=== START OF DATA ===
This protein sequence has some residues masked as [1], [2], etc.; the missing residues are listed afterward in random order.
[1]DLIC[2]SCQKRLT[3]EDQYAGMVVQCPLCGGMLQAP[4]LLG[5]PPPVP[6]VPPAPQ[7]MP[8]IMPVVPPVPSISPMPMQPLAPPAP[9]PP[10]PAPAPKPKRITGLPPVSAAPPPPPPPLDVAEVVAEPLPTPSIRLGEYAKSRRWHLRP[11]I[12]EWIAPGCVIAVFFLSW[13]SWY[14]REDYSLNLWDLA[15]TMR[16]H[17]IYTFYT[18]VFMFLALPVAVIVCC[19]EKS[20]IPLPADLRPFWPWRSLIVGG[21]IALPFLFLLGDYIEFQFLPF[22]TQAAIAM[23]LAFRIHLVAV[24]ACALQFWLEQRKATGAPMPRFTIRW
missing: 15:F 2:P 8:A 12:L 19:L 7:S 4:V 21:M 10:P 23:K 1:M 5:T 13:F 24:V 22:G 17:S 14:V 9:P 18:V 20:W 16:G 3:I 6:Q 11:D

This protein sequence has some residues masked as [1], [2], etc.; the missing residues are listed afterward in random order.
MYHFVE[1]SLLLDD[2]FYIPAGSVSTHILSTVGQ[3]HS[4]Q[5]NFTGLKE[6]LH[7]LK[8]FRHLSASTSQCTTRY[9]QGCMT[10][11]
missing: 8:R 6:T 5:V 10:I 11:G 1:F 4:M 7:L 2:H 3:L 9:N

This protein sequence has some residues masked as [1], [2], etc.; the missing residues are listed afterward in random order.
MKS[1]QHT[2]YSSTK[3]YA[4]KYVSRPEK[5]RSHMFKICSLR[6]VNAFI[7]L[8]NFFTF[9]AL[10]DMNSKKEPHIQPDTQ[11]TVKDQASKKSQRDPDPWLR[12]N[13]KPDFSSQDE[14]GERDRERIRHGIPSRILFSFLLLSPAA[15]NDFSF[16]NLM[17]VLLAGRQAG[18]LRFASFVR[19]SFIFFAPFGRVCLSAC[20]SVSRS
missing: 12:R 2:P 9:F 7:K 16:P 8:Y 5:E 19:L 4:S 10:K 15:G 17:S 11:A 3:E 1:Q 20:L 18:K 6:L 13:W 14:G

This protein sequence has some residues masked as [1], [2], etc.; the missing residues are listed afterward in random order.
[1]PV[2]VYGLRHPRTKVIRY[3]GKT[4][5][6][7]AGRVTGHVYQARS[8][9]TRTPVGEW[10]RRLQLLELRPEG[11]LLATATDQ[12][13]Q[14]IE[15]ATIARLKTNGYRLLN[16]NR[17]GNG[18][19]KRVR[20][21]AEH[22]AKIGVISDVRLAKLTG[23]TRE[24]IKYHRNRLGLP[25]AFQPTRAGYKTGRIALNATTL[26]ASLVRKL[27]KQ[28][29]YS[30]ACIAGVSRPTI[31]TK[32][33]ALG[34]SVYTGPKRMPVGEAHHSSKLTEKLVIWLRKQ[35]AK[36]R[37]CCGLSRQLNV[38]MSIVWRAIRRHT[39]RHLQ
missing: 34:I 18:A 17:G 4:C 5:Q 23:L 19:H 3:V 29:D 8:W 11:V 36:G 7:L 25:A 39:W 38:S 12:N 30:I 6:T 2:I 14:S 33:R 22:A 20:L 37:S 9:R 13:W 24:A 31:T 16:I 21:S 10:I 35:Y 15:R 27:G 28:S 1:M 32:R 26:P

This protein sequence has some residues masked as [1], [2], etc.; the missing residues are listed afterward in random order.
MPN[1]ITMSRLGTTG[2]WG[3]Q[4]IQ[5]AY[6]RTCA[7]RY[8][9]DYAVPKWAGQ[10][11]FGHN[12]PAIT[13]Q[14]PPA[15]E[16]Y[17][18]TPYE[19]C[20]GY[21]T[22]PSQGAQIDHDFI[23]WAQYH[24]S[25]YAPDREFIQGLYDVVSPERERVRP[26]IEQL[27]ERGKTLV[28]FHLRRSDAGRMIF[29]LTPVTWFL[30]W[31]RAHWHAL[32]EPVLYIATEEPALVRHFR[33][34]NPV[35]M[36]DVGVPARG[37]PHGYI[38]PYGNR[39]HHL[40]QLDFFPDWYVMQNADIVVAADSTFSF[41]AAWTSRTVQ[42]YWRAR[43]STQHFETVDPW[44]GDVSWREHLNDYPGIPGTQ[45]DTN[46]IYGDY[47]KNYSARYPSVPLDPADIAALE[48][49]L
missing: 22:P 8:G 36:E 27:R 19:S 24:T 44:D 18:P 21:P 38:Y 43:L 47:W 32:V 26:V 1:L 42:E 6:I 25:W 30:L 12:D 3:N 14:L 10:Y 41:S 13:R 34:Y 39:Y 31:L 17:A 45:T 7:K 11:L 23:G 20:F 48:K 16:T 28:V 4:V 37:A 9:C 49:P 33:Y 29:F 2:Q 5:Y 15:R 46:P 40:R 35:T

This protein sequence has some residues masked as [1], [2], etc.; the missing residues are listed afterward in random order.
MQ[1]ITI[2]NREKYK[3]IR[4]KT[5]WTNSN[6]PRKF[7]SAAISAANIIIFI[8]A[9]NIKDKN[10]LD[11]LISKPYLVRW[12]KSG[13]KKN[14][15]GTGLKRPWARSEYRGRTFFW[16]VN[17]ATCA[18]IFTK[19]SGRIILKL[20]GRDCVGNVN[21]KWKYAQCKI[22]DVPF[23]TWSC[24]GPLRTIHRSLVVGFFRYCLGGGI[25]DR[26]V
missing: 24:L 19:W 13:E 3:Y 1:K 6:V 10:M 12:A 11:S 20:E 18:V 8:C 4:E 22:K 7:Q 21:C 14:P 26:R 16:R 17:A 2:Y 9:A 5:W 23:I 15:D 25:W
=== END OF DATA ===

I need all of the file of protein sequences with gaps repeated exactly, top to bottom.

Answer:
This protein sequence has some residues masked as [1], [2], etc.; the missing residues are listed afterward in random order.
[1]DLIC[2]SCQKRLT[3]EDQYAGMVVQCPLCGGMLQAP[4]LLG[5]PPPVP[6]VPPAPQ[7]MP[8]IMPVVPPVPSISPMPMQPLAPPAP[9]PP[10]PAPAPKPKRITGLPPVSAAPPPPPPPLDVAEVVAEPLPTPSIRLGEYAKSRRWHLRP[11]I[12]EWIAPGCVIAVFFLSW[13]SWY[14]REDYSLNLWDLA[15]TMR[16]H[17]IYTFYT[18]VFMFLALPVAVIVCC[19]EKS[20]IPLPADLRPFWPWRSLIVGG[21]IALPFLFLLGDYIEFQFLPF[22]TQAAIAM[23]LAFRIHLVAV[24]ACALQFWLEQRKATGAPMPRFTIRW
missing: 15:F 2:P 8:A 12:L 19:L 7:S 4:V 21:M 10:P 23:K 1:M 5:T 13:F 24:V 22:G 17:S 14:V 9:P 18:V 20:W 16:G 3:I 6:Q 11:D

This protein sequence has some residues masked as [1], [2], etc.; the missing residues are listed afterward in random order.
MYHFVE[1]SLLLDD[2]FYIPAGSVSTHILSTVGQ[3]HS[4]Q[5]NFTGLKE[6]LH[7]LK[8]FRHLSASTSQCTTRY[9]QGCMT[10][11]
missing: 8:R 6:T 5:V 10:I 11:G 1:F 4:M 7:L 2:H 3:L 9:N

This protein sequence has some residues masked as [1], [2], etc.; the missing residues are listed afterward in random order.
MKS[1]QHT[2]YSSTK[3]YA[4]KYVSRPEK[5]RSHMFKICSLR[6]VNAFI[7]L[8]NFFTF[9]AL[10]DMNSKKEPHIQPDTQ[11]TVKDQASKKSQRDPDPWLR[12]N[13]KPDFSSQDE[14]GERDRERIRHGIPSRILFSFLLLSPAA[15]NDFSF[16]NLM[17]VLLAGRQAG[18]LRFASFVR[19]SFIFFAPFGRVCLSAC[20]SVSRS
missing: 12:R 2:P 9:F 7:K 16:P 8:Y 5:E 19:L 4:S 10:K 15:G 17:S 11:A 3:E 1:Q 20:L 18:K 6:L 13:W 14:G

This protein sequence has some residues masked as [1], [2], etc.; the missing residues are listed afterward in random order.
[1]PV[2]VYGLRHPRTKVIRY[3]GKT[4][5][6][7]AGRVTGHVYQARS[8][9]TRTPVGEW[10]RRLQLLELRPEG[11]LLATATDQ[12][13]Q[14]IE[15]ATIARLKTNGYRLLN[16]NR[17]GNG[18][19]KRVR[20][21]AEH[22]AKIGVISDVRLAKLTG[23]TRE[24]IKYHRNRLGLP[25]AFQPTRAGYKTGRIALNATTL[26]ASLVRKL[27]KQ[28][29]YS[30]ACIAGVSRPTI[31]TK[32][33]ALG[34]SVYTGPKRMPVGEAHHSSKLTEKLVIWLRKQ[35]AK[36]R[37]CCGLSRQLNV[38]MSIVWRAIRRHT[39]RHLQ
missing: 34:I 18:A 17:G 4:C 5:Q 23:L 19:H 3:V 29:D 8:W 11:V 36:G 7:L 25:A 39:W 38:S 12:N 30:I 6:T 2:I 14:S 33:R 22:A 20:L 37:S 9:R 13:W 24:A 31:T 16:I 21:S 10:I 35:Y 15:R 27:G 28:S 1:M 32:R 26:P

This protein sequence has some residues masked as [1], [2], etc.; the missing residues are listed afterward in random order.
MPN[1]ITMSRLGTTG[2]WG[3]Q[4]IQ[5]AY[6]RTCA[7]RY[8][9]DYAVPKWAGQ[10][11]FGHN[12]PAIT[13]Q[14]PPA[15]E[16]Y[17][18]TPYE[19]C[20]GY[21]T[22]PSQGAQIDHDFI[23]WAQYH[24]S[25]YAPDREFIQGLYDVVSPERERVRP[26]IEQL[27]ERGKTLV[28]FHLRRSDAGRMIF[29]LTPVTWFL[30]W[31]RAHWHAL[32]EPVLYIATEEPALVRHFR[33][34]NPV[35]M[36]DVGVPARG[37]PHGYI[38]PYGNR[39]HHL[40]QLDFFPDWYVMQNADIVVAADSTFSF[41]AAWTSRTVQ[42]YWRAR[43]STQHFETVDPW[44]GDVSWREHLNDYPGIPGTQ[45]DTN[46]IYGDY[47]KNYSARYPSVPLDPADIAALE[48][49]L
missing: 22:P 8:G 36:E 27:R 19:S 24:T 44:D 18:P 21:P 38:Y 43:L 47:W 32:V 26:V 1:L 42:E 6:I 25:W 30:L 12:D 3:N 14:L 10:Y 41:S 13:R 34:Y 39:Y 31:L 17:A 45:T 7:K 11:L 23:G 20:F 48:K 16:T 28:V 4:V 37:A 9:C 49:P 33:Y 29:F 2:Q 5:Y 15:R 46:P 40:R 35:T

This protein sequence has some residues masked as [1], [2], etc.; the missing residues are listed afterward in random order.
MQ[1]ITI[2]NREKYK[3]IR[4]KT[5]WTNSN[6]PRKF[7]SAAISAANIIIFI[8]A[9]NIKDKN[10]LD[11]LISKPYLVRW[12]KSG[13]KKN[14][15]GTGLKRPWARSEYRGRTFFW[16]VN[17]ATCA[18]IFTK[19]SGRIILKL[20]GRDCVGNVN[21]KWKYAQCKI[22]DVPF[23]TWSC[24]GPLRTIHRSLVVGFFRYCLGGGI[25]DR[26]V
missing: 24:L 19:W 13:E 3:Y 1:K 6:V 10:M 12:A 11:S 20:E 18:V 8:C 4:E 22:K 7:Q 21:C 14:P 26:R 16:R 17:A 2:Y 9:A 5:W 23:I 15:D 25:W